Greater diversity in sports medicine has the potential to improve athlete health

By Dr. Lisa Barkley, Associate Dean for Diversity, Equity and Inclusion at Charles R. Drew University and Dr. Timothy McAdamsSan Francisco 49ers team chief medical officer

As the National Football League embarks on another exciting season, players are once again relying on their club’s medical staff to provide medical care and advice to stay healthy throughout the season. But this year, in addition to their clinical care, these club doctors and athletic trainers are also helping train medical students at Historically Black College and University (HBCU) medical schools across the United States, as the league supports efforts to diversify the sports medicine profession.

There is a continuing lack of racial/ethnic diversity among sports physicians and the medical profession in the United States generally. In a 2021 study, 84.5% of doctors on American professional sports teams identified as white, while 8.4% identified as Asian, 5.8% identified as black, and 1.3% identified as Hispanic/Latino. Data from the American Association of Medical Colleges in 2021 shows that black students make up just 11.3% of the total medical school population in the United States, and Hispanic/Latino students make up 12.7%. These figures have changed very little over the past 40 years.

We believe that improving diversity among physicians on the professional team has the potential to positively impact patient outcomes and experience. That’s why the NFL, National Football League Physicians Society (NFLPS), and Professional Football Athletic Trainers Society (PFATS) are working together to create a pipeline to expose diverse medical students to the field of sports medicine. This NFL season, 14 students from the country’s four HBCU medical schools will be integrated into NFL club medical staff as the inaugural class of the NFL Diversity in Sports Medicine Pipeline initiative.

The goal of this program is to expose medical students at HBCU medical schools to sports medicine mentors through clinical rotations with NFL teams. This experience will provide these students with the opportunity to work directly with team physicians and athletic trainers, observe and participate in the care of NFL players, and form lasting professional relationships with leaders in the field of sports medicine. By the end of the rotation, students will understand the basics of all facets of professional athlete care and have a network of mentors that will last well beyond their month-long clinical rotations. We believe this pipeline approach solves a key fundamental problem – the lack of access to professional sports medicine mentors – and can be replicated by other sports leagues and in medical settings more broadly.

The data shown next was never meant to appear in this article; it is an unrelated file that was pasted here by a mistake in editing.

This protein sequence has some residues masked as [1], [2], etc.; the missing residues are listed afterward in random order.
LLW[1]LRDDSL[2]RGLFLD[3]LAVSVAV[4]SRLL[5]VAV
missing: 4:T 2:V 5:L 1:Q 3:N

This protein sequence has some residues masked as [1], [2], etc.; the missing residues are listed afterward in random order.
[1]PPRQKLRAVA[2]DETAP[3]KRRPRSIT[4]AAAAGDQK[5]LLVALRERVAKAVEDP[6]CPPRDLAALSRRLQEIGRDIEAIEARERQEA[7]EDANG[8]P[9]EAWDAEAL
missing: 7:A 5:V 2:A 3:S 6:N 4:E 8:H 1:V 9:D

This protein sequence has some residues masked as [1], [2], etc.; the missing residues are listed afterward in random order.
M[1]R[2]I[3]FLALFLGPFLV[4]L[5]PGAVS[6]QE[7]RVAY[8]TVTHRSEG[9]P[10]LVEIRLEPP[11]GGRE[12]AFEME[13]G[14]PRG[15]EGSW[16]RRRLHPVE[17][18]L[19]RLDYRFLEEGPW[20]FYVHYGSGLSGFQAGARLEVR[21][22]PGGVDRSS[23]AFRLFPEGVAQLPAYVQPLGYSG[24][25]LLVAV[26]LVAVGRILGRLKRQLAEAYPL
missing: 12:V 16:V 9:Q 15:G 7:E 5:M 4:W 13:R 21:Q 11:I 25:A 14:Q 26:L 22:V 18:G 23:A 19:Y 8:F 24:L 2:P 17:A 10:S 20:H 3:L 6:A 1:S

The NFL, its clubs, the PFATS, the NFLPS and the HBCU’s four medical schools are all working together to close the diversity gap in sports medicine – not just because it’s the right thing to do, but because it’s the right thing to do. ‘they make sure the NFL’s medical staff reflects the diversity we see in the league’s playing population can be life changing for players and medical professionals. We see this as an opportunity to lead and have a real and direct impact on patient care among professional athletes and the broader medical community.

The NFL Diversity in Sports Medicine Pipeline initiative is not a one-time one-year program, but an ongoing and sustained commitment and will therefore have lasting effects. As the first class of students arrives at NFL clubs, we are thrilled to see this program come to life and look forward to the bright future of the program, player care and sports medicine far beyond. of the NFL.

Dr. Lisa Barkley is Chair of the Department of Family Medicine and Associate Dean for Diversity, Equity, and Inclusion at Charles R. Drew University. She specializes in family, adolescent, and primary care sports medicine and is currently the Diversity Administrator for the American College of Sports Medicine.

Dr. Timothy McAdams is a clinical professor in the Department of Orthopedic Surgery at Stanford University, specializing in sports medicine. He is the San Francisco 49ers’ team physician and president of the NFL Physicians Society.

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